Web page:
Recently, I decided to get back into shooting my long guns. They’re just sitting in the vault, I’m not gonna get rid of them, and they cost too damn much to let them sit there. When I didn’t have to keep data on three guns at a time any more, I was a little burned out on the ass-pain of long range shooting. I loved it, but to do it right was a huge commitment. Your sniper rifles are like kids, they require constant attention or they’re not gonna turn out right. I was a little rusty to say the least, I had forgotten some steps in terms of maintaining the system as well as developing firing solutions to record for future use. Just a few short years ago, all of that stuff was second nature. Not so much any more, as I’m learning. A lot has happened since I stopped being behind the gun every day, and there are a couple of things I’ve lost that aren’t an easy thing to catch back up on.

The first one is re-learning the basics. When you let a skill go unattended for too long, the foundation all your hard work was built on has crumbled. It comes back, sure enough, but I never would have though I’d have to break out the SOTIC manual to remember some of the basic firing formulas and ballistics information. When I rebuilt my guns, I had to reference the torque values for all the screws that I used to know by heart. It’s pretty annoying to have to re-learn old stuff instead of learning the new stuff (more on that later). This isn’t exclusive to long-range shooting, although that is an exceptionally technical skill set. Maintenance of those skills is something I’m really wishing I had kept up right about now, and it wouldn’t have been that hard to put a little time into retaining those skills. Fortunately factory loaded ammo is pretty good today or the big Dillon press would have to be re-assembled. At least I haven’t had to fight that fight again yet…

Secondly, I have found out how far behind I am in new technology and employment techniques. The advances in reticles, night vision systems, new optimized calibers and bullet designs, suppressors, and operating systems are keeping me pretty busy right now. So, not only had I lost the base I did have, I got left behind on all the new stuff over the last few years…and there has been a lot of it. In terms of buying new equipment I’m trying to sort through all the new stuff and I’m fortunate enough to work with a true expert on this stuff so I can call him for advice. Still, walking around the USASOC Sniper Comp vendor tent last week, I was a little intimidated by how far state-of-the-art has progressed. Apart from the equipment, the skills and techniques have made a lot of progress in the last couple of years. As I reach out to buddies who are still active snipers, I’ve lost a lot of relevance by not staying current with TTPs used in current operations. So as I am taking the time to re-learn the stuff I knew, I am also trying to play catch-up on all the stuff that’s happened since my priorities shifted. That’s what your constant attention to your skills buys you, a degree of relevance that you won’t have to play catch-up on later.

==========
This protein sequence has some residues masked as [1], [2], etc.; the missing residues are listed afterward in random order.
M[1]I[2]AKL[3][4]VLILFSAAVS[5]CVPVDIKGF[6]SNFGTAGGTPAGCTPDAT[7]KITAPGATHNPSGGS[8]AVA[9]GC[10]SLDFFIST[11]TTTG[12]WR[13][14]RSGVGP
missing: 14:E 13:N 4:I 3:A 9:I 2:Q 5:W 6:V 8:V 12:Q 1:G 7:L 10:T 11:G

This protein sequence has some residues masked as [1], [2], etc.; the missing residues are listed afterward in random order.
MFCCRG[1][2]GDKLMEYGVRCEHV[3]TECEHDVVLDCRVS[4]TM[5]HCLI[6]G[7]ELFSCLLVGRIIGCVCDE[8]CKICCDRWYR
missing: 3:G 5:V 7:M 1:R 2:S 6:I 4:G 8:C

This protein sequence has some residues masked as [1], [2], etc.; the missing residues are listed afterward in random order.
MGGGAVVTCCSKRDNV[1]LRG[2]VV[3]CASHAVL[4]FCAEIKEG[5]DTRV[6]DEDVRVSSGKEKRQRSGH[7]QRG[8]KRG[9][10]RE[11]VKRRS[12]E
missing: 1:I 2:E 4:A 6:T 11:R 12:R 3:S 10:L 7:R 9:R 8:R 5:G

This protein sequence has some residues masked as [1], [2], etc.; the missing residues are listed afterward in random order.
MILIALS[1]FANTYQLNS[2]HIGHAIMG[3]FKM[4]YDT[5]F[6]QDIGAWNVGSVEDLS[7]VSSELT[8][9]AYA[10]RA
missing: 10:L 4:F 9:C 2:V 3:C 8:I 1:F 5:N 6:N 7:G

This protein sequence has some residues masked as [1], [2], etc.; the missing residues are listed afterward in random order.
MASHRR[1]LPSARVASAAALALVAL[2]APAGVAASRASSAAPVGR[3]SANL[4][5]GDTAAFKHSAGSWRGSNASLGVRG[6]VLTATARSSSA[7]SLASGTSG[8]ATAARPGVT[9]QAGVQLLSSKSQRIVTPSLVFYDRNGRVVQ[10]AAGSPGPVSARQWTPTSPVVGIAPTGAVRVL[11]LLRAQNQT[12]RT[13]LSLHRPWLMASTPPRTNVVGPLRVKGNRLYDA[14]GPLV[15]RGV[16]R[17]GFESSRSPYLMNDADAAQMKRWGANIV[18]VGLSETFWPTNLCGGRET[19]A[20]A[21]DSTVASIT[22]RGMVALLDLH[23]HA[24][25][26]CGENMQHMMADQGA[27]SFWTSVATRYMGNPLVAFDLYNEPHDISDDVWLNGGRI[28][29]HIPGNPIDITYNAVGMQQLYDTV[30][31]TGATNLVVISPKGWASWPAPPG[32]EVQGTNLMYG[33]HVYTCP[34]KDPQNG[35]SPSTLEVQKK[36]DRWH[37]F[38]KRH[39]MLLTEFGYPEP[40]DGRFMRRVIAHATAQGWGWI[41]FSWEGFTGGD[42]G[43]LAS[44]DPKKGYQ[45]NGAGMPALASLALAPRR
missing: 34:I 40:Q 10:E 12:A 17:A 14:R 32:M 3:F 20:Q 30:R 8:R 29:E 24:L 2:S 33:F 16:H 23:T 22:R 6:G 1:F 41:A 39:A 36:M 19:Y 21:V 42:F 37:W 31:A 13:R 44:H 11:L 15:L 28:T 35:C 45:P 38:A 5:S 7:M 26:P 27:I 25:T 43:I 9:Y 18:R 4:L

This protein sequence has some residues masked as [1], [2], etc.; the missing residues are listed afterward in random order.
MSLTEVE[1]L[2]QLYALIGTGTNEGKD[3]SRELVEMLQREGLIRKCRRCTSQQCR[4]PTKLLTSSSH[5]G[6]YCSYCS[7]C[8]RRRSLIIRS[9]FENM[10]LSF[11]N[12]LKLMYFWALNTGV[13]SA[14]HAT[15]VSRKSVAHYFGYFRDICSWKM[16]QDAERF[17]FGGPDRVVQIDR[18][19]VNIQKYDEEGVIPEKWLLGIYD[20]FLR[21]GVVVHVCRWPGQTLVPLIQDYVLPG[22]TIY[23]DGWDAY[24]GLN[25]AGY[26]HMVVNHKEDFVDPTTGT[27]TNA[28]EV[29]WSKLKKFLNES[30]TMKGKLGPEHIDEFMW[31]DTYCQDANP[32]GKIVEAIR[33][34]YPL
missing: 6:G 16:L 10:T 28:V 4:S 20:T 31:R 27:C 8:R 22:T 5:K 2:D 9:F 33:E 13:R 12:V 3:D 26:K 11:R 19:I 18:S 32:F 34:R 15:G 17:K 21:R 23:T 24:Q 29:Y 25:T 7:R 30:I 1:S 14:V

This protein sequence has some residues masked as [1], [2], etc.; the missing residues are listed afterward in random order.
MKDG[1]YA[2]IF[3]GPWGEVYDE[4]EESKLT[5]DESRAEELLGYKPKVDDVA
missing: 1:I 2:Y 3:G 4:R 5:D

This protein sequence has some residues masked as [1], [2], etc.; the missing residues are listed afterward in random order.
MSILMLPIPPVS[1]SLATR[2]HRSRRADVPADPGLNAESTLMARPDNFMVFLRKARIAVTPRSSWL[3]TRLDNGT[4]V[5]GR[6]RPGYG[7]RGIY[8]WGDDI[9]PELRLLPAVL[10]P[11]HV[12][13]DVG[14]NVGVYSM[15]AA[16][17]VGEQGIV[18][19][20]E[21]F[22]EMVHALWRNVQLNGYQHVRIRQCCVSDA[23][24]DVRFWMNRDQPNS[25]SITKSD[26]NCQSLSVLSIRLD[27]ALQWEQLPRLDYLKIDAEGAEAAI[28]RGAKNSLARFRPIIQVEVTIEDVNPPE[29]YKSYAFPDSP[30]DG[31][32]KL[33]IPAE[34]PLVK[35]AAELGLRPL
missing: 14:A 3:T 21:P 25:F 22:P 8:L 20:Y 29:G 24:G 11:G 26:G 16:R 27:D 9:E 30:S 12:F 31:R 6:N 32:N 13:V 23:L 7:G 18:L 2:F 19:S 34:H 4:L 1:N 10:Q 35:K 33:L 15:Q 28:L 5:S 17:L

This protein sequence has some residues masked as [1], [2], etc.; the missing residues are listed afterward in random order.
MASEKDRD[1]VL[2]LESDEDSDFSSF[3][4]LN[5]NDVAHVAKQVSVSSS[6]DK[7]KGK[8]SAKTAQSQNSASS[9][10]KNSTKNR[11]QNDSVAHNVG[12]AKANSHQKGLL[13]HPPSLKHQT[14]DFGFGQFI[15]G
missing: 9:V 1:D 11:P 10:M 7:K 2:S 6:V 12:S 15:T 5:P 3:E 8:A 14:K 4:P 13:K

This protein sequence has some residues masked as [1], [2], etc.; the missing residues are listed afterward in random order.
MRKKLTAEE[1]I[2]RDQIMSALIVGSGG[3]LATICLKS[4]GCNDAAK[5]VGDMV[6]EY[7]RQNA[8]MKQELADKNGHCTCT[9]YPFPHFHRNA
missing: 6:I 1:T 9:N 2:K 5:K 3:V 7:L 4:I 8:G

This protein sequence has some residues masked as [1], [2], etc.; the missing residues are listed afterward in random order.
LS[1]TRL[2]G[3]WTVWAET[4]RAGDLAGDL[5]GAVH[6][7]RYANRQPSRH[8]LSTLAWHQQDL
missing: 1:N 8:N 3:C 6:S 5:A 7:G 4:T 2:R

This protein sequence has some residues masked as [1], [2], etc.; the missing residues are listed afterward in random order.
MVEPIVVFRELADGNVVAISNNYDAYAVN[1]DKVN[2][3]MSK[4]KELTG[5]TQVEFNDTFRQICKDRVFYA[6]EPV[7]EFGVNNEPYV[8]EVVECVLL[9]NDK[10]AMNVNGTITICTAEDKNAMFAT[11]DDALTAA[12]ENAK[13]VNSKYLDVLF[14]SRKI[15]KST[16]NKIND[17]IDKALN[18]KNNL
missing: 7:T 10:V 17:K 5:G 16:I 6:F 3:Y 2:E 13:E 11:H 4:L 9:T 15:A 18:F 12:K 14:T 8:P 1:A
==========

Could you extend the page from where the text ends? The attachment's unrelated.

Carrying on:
My situation is kind of specific, but I think the concept applies to everything we might need and let go for some reason. We all see the fat guy in the gym who “really let himself go”. Right now, I’m that guy, but with a sniper rifle, and I really wish I hadn’t let myself go this much. The moral of the story is, all of our skills are perishable. They take the time and effort to maintain and further develop, and they’re never as good as they used to be once you pick them back up and knock the dust off without significant effort.

Canipe Correspondence – Foot Care: Paying Up Front

Saturday, December 1st, 2012

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Anyone who spends a lot of time on their feet can tell you how important footwear selection is. Ask a Police Officer walking the streets in a big city, a professional hunting guide, climbing guides, or servicemen who conduct long dismounted movements about the consequences of cheap or ill-fitting footwear. Likewise, every attendee of SHOT show can tell you how they loiter longer in booths with double floor padding after a few miles in the convention center. I have a few things I don’t skimp on to keep my feet in good shape, and have had great results spending a few extra bucks to keep them healthy. A lot of guys dreams have been crushed by their foot conditioning. I saw a lot of mangled feet out at Camp Mackall as an instructor, and it was universally preventable. Was not passing SFAS or Ranger School worth the $50 you saved by using cotton socks or jungle mesh insoles? The answer is probably a universal “NO.”